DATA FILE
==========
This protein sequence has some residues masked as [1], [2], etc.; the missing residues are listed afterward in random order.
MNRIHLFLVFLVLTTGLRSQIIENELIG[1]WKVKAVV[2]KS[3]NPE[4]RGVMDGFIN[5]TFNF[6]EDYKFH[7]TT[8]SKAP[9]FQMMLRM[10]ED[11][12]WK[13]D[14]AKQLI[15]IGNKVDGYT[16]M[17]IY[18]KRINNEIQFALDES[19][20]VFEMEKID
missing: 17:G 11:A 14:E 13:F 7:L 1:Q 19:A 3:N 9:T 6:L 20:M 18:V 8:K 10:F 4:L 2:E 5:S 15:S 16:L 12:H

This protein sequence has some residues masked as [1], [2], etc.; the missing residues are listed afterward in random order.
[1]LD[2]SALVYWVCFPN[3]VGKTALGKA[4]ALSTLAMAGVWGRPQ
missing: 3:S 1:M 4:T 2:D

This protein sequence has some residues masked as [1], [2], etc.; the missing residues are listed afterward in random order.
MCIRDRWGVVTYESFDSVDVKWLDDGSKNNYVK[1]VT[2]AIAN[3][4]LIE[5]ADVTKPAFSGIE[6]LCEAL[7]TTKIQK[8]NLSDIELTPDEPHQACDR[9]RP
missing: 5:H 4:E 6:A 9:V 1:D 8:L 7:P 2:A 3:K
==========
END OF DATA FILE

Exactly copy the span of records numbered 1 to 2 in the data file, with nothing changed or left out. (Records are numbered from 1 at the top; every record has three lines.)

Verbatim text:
This protein sequence has some residues masked as [1], [2], etc.; the missing residues are listed afterward in random order.
MNRIHLFLVFLVLTTGLRSQIIENELIG[1]WKVKAVV[2]KS[3]NPE[4]RGVMDGFIN[5]TFNF[6]EDYKFH[7]TT[8]SKAP[9]FQMMLRM[10]ED[11][12]WK[13]D[14]AKQLI[15]IGNKVDGYT[16]M[17]IY[18]KRINNEIQFALDES[19][20]VFEMEKID
missing: 17:G 11:A 14:E 13:F 7:L 1:Q 19:A 3:N 9:T 6:L 20:M 18:V 8:K 10:F 4:L 2:E 5:S 15:S 16:L 12:H

This protein sequence has some residues masked as [1], [2], etc.; the missing residues are listed afterward in random order.
[1]LD[2]SALVYWVCFPN[3]VGKTALGKA[4]ALSTLAMAGVWGRPQ
missing: 3:S 1:M 4:T 2:D